Good Weeds

I’ve heard of “good cholesterol” and I almost get that concept, but I never thought I’d believe in good weeds. For the duration of my gardening life, weeds have fallen into 3 categories:

  1. Hateful things that I battle to the death with.
  2. Tedious things that I sometimes pull up and sometimes walk past.
  3. Mildly irritating things that I live with.


wandering jew


Dandelions, wandering jew and clover landed squarely in the first category. I’ve pulled them out, root (or bulb) and all and thrown them into the council green bin rather than my compost because I didn’t want them popping up all over my garden.

Of course that has slowed them but not stopped them. I present these photos as evidence! I didn’t have to look too hard to find samples to take pictures of.


Chickweed fell into the second category. It comes up in every fresh bed – especially where my compost has been used. It grows quickly and obviously self-seeds like a house on fire. But it’s easy to pull out and doesn’t seem to strangle or smother other plants so it hasn’t bothered me over-much.

The third category was for grasses, native violets, and a million other weeds that I tried to tame in my veggie beds but left alone almost everywhere else.

That was how I saw things in my pre-chicken days. Now that I’m the proud owner of 3 Isa Brown hens, weeds fall into 2 categories:

  1. Weeds that the chickens will eat which includes dandelions, wandering jew, clover and chickweed.
  2. Mildly irritating things that I live with. 

I’ve made a few lifestyle changes based on my new-found appreciation of weeds:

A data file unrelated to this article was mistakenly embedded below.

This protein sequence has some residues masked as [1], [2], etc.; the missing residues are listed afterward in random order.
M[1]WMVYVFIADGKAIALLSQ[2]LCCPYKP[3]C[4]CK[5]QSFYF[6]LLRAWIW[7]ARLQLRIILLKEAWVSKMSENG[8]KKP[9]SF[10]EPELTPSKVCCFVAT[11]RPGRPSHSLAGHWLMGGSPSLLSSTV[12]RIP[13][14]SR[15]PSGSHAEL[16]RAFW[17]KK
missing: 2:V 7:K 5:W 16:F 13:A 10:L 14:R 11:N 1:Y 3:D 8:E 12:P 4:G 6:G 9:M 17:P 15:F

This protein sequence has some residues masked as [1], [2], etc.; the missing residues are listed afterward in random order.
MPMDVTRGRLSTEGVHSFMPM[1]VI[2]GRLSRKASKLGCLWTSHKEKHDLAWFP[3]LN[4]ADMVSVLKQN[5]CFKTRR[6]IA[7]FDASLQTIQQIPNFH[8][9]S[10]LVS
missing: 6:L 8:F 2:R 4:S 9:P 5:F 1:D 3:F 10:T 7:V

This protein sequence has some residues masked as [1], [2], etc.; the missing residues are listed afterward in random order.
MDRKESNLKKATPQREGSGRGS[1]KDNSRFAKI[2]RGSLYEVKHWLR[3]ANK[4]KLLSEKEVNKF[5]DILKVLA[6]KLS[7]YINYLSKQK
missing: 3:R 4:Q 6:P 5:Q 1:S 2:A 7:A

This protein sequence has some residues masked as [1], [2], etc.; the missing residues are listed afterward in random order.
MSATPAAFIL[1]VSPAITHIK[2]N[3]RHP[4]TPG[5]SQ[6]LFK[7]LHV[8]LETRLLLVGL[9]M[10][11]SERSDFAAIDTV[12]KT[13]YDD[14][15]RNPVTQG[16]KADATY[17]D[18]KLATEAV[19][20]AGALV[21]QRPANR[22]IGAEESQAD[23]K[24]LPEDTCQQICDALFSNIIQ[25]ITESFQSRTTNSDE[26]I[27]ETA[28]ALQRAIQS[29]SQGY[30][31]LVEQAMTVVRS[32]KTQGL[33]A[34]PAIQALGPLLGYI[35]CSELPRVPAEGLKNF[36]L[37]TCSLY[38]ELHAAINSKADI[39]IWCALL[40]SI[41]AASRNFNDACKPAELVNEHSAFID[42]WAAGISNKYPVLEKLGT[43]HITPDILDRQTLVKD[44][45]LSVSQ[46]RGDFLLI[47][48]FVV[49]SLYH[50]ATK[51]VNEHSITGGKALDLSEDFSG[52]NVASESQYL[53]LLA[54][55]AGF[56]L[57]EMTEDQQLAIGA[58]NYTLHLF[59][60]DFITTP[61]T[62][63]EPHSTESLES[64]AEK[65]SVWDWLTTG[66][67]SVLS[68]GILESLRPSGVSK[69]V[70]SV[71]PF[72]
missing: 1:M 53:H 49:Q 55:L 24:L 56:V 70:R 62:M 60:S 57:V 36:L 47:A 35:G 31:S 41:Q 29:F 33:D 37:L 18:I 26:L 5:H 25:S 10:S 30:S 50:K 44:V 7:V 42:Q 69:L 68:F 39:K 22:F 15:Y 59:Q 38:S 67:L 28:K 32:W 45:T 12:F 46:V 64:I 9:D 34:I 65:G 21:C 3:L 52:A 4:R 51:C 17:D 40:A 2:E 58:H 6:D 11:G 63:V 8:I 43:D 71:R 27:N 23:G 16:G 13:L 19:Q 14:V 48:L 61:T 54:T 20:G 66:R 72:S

1. While weeding around my veggies, I carefully pull out the tender shoots and save them for my chooks. All except the ever-present tomato sprouts which I compost because chickens and tomato leaves don’t mix.
  2. As I walk in the neighbourhood, I spot and pluck great big dandelions, clumps of chickweed or strings of wandering jew to bring home. No walk to the shops is complete until I have a handful.
  3. When I see weeds in category 1 in my lawn or peeping through my flower beds, I note them and fondly watch them grow. When I want a treat for my girls, I carefully harvest the weed without disturbing the rootstock so that it will regrow and make more treats over time.

Dandelions used to tremble when I walked past, now they spread their broad juicy leaves and giggle at me behind their flower stalk. Oh how the mighty have fallen.



About Laura Rittenhouse

I'm an American-Australian author, gardener and traveller. Go to my writing website: for more. If you're trying to find my gardening blog, it's here.
This entry was posted in Chickens, Garden, Nature and tagged , . Bookmark the permalink.

7 Responses to Good Weeds

  1. reading this made me think of this woman i saw on you tube,interesting use for one of your weeds!

  2. Nice post.

    I’ve recently done a lot of research on weeds–and associates insect and fungal problems for my garden.

    I considered only one solution for my garden weed and insect problem: to cook and personally eat the weeds. I protected my garden and didn’t waste food.

    But I just never realized I could hire chickens to do the dirty work for me.

    Great idea!

    I thought

    • Interesting idea to eat weeds. I should ask my brother what he used to eat because I remember him once having a house with a rambling yard and going down to harvest weeds for dinner.

      And yes, chickens love to be asked to work as weeders. I’ve heard of people dreaming wistfully about herding chickens through nature reserves to help wipe out the wandering jew infestations. Getting them into a park is the easy part, explaining what we think is a weed and what we’d like them to leave alone is more problematic!

  3. karensperspective says:

    May I send you some weeds?

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